Coming clean about eyewash stations
People in a wide range of industrial and scientific settings handle corrosive and other potentially hazardous chemicals on a daily basis. From solutions used in industrial processes to basic cleaning solutions, these chemicals serve important roles in performing a wide variety of tasks.
Recognizing the potential danger, most workers treat these chemicals with the respect they deserve, and accidents are rare — but they do happen. An unexpected slip or a bump, and these dangerous chemicals splash on a worker’s skin or in their eyes. Even with the proper personal protective equipment, there’s always the potential for some kind of mishap. And a chemical that’s formulated to etch metal or pull grease off a surface will be even more damaging to highly sensitive human tissue.
That’s why safety standards require the installation of eyewash stations in laboratories and other workplaces where dangerous chemicals and other substances (including contaminants) are in regular use. When the eyes become exposed to these substances, seconds count. The more quickly water is used to wash away the substance, the less the potential for serious injury and permanent damage such as blindness.
Typically, you’ll find eyewash stations and emergency showers in areas where chemical soaking or dipping is performed, stations where hazardous substances may be dispensed, settings where spraying of chemicals occurs, laboratory environments, and areas with high levels of dust. While eyewashes and showers may seem like simple devices that just provide the right amount of water, they require careful planning to be effective.
Eyewash and Face Wash Stations
Given the importance of rapid flushing in preventing eye injury, the location of eyewash stations is critical. In addition to ensuring that they are close to where workers are performing tasks, the need to be positioned at the right height so that workers can use them comfortably. According to ANSI, stations should be located where they can be reached in 10 seconds or less by workers in an emergency situation.
An eyewash station needs to deliver a volume of fluid that’s strong enough to quickly remove the contaminant without injuring the eyes. The flow and design should make it possible for the user to hold his or her eyelids open while keeping the eyes themselves in the stream of fluid. The eyewash should begin to deliver that fluid within one second, and allow a continuous flow without the user being forced to keep a hand on a faucet or similar valve.
Which fluid to use and how much?
According to ANSI standards, acceptable flushing fluids include potable or preserved water, saline solution, and other fluids recommended by medical experts. Local safety regulations may specify the use of particular fluids.
While the standards do not specify how long specific body parts must be flushed, equipment must normally be able to provide a flow of liquid for at least 15 minutes. One of the biggest problems with eye and face wash stations is a belief on the part of the worker that the contaminant is quickly washed away, so the flushing is ended prematurely. Often, this may be exacerbated if the fluid is at a temperature that’s uncomfortable for the worker (a good temperature range is 60°F to 100°F). The specific time needed for proper flushing depends upon the properties of the chemical, but a general rule is at least five minutes for non-irritant chemicals, at least 15 minutes for chemicals that provide moderate to severe irritation, or that can be toxic when absorbed through the skin, and at least 30 minutes for corrosives. Once the flushing has been performed, it’s important to obtain immediate medical attention.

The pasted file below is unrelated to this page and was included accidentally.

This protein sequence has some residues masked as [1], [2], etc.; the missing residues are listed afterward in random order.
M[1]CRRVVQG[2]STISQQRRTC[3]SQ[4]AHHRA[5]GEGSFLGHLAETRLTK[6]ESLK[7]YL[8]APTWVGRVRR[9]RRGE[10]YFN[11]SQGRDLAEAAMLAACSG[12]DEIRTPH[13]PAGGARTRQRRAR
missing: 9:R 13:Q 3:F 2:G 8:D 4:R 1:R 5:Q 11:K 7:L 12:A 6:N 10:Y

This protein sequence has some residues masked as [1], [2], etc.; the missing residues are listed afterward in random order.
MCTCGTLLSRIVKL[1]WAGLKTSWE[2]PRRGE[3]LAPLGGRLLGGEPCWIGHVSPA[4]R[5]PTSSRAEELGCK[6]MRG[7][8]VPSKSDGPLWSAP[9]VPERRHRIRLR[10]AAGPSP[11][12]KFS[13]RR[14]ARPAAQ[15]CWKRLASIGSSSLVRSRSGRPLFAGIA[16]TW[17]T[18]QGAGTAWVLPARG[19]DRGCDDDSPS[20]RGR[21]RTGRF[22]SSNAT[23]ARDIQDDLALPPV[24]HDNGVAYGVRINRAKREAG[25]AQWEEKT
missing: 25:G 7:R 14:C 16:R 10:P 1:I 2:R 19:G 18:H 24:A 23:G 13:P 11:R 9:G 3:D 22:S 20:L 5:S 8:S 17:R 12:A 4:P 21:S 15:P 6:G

Importance of cleanliness
If an eyewash station is not properly maintained, it can become a breeding ground for organisms that can lead to infections or illness in a worker using the station. Those organisms may come into contact with the worker’s skin or mucous membranes, creating health problems. Among the types of organisms that can develop in stagnant water are Acantharnoeba, which causes serious eye infections; Pseudomonas, an antibiotic-resistant bacteria; and Legionella, which leads to Legionnaires’ Disease. That’s why it’s important to follow the manufacturer’s recommendations for cleaning and maintaining eyewash stations. Some systems require regular replacement of the flushing fluid.
Are eyewash bottles adequate?
Although eyewash bottles offer the convenience of portability, they can’t provide the constant, strong stream of fluid that an eyewash station can deliver. It’s difficult for a worker to properly rinse the eyes while holding and squeezing an eyewash bottle — and it can only be used with one eye at a time. While a bottle can be used for an immediate response, the worker should be moved to an eyewash station as quickly as possible.
Training is vital
Although it may seem that the method for using an eyewash station (or an emergency shower) is obvious, workers do need training in the proper procedures. It’s particularly important that they understand the minimum length of time the eyes or other area should be flushed, since most people tend to underestimate how much fluid is needed to properly flush contaminants. Special attention should be given to any workers who wear contact lenses, because having to remove those lenses in an emergency could increase the amount of time the contaminant remains in the eyes.
It’s also a good idea to have the workers practice finding their way to the nearest eyewash station and learning how to operate it while blindfolded. In an emergency situation, they may not be able to see the station, and if another worker isn’t immediately available to guide them and help them operate the equipment, they’ll be forced to do so alone.